Strategy – I don’t usually make a big deal out of something unless it is harmful.  In other words, when my child wanted to wear his shirt backwards and did not let me change it.  I let it go.  It was not worth the fight.  Or when my child didn’t eat all his food I didn’t fuss over it.  I just didn’t give him sweet treats for the rest of day. 

Example – When child wants to wear shorts to the park on a cold day.

-You could say, “I know you like these shorts but Mr. Sunshine is hiding behind the clouds today and it is too cold.   But you could wear either your blue jeans or red jogging pants?


Challenge – Child wants to play instead of go to bed.


It’s hard to imagine life without a clock, isn’t it?   We use time to manage our comings and goings.  It’s hard to plan and having a schedule is often the base of our own sense of security.

Kids are no different than us and not being able to tell time is frustrating to them.  They need to know what’s next and this helps them feel secure.  We provide them a sense of control when we follow a consistent routine that they can anticipate and depend on.

Most kids don’t just go with the flow without showing anxiety.   We all need structure with lots of margin time. It’s not fair to expect kids to just jump right up from what they are doing and move on to the next thing without closure.

A five-minute warning shows respect towards kids.    They can’t respect our time if they don’t know what is next.   Without routine life, can be confusing.

Strategy – Quiet time before bed

-It’s always a mistake to expect a child to go to sleep right after wild play or eating.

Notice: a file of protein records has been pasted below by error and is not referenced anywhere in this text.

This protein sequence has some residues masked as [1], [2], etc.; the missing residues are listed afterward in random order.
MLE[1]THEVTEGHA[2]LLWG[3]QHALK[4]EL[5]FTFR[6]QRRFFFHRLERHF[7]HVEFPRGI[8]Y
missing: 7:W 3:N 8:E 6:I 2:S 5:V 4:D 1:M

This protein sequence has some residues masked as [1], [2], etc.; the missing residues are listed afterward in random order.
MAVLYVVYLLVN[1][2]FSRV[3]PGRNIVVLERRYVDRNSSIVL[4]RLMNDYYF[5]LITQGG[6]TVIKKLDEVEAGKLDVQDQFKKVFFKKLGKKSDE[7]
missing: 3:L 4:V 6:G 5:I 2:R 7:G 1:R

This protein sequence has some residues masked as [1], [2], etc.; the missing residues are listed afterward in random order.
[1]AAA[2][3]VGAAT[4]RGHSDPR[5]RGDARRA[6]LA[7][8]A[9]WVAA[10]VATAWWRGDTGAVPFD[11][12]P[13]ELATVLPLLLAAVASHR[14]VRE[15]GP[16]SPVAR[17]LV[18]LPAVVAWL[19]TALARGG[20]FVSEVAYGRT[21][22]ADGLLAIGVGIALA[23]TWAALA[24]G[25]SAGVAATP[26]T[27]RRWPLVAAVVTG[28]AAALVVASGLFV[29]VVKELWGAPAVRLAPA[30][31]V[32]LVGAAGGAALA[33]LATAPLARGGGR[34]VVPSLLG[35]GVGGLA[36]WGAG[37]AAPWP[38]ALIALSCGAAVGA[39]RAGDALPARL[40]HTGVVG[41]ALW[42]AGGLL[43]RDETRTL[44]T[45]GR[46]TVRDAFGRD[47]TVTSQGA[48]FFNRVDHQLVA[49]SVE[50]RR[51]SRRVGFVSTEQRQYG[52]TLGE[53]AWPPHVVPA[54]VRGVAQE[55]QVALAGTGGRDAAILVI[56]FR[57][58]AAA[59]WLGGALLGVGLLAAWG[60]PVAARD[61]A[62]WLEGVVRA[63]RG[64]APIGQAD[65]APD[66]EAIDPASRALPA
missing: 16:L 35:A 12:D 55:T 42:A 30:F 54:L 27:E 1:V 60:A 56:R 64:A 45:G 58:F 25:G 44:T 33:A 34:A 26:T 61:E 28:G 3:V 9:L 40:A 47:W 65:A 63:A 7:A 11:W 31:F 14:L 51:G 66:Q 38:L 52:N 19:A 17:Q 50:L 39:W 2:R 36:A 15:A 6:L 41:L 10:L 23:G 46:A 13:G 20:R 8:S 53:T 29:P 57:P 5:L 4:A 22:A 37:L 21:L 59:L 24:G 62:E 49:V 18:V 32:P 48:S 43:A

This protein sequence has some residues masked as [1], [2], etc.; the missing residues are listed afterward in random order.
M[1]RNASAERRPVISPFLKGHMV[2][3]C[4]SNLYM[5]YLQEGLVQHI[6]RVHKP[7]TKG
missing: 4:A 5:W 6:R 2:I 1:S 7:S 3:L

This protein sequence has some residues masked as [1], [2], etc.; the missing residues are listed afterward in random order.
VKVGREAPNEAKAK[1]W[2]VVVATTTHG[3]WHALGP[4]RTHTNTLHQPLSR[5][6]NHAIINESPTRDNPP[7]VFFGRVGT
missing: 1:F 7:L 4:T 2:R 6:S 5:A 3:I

-After pajamas are on and teeth are brushed read books for twenty minutes.  This helps them calm down and feel connected.

-Snuggle and listen to quiet music for a bit and then say a little prayer.   This brings closure that little ones need before they go to sleep.

Every parent has to adjust to their child’s temperaments. The beauty of parenting is that we each have a unique way of directing our kids.

There is no formula. When we take time to meet the child where they are at we can show them the way to go.

And moms remember you are your child’s best teacher.  No one knows your kids better then you do.

A weekly series of motivation for moms brought to you by stay at home mom bloggers at The Stay-at-Home Mom Survival Guide.

What are the major stressors when it comes to your child’s behavior right now? 

Discipline strategies for kids under six. These make sense to kids and encourage positive behavior.

Wanted: Mom Friends! Lisa Brown from COmmunity Moms blog shares how she felt when she became a new mom and did not have a support system in place. This is great advice for moms whether new or experienced!Lisa is an aspiring writer with a mother’s passion for Homeschool Education. She has an 8 yr. old son, a 7 yr. old daughter, and has been married to her husband for 10+ yrs. Prior to marriage, she worked over 20 yrs. enriching the lives of hundreds of children and families. Lisa has a Bachelors in Social Work and Early Childhood Education.  You can read more of Lisa’s posts on her blog – http://thefamilyroadmap.com/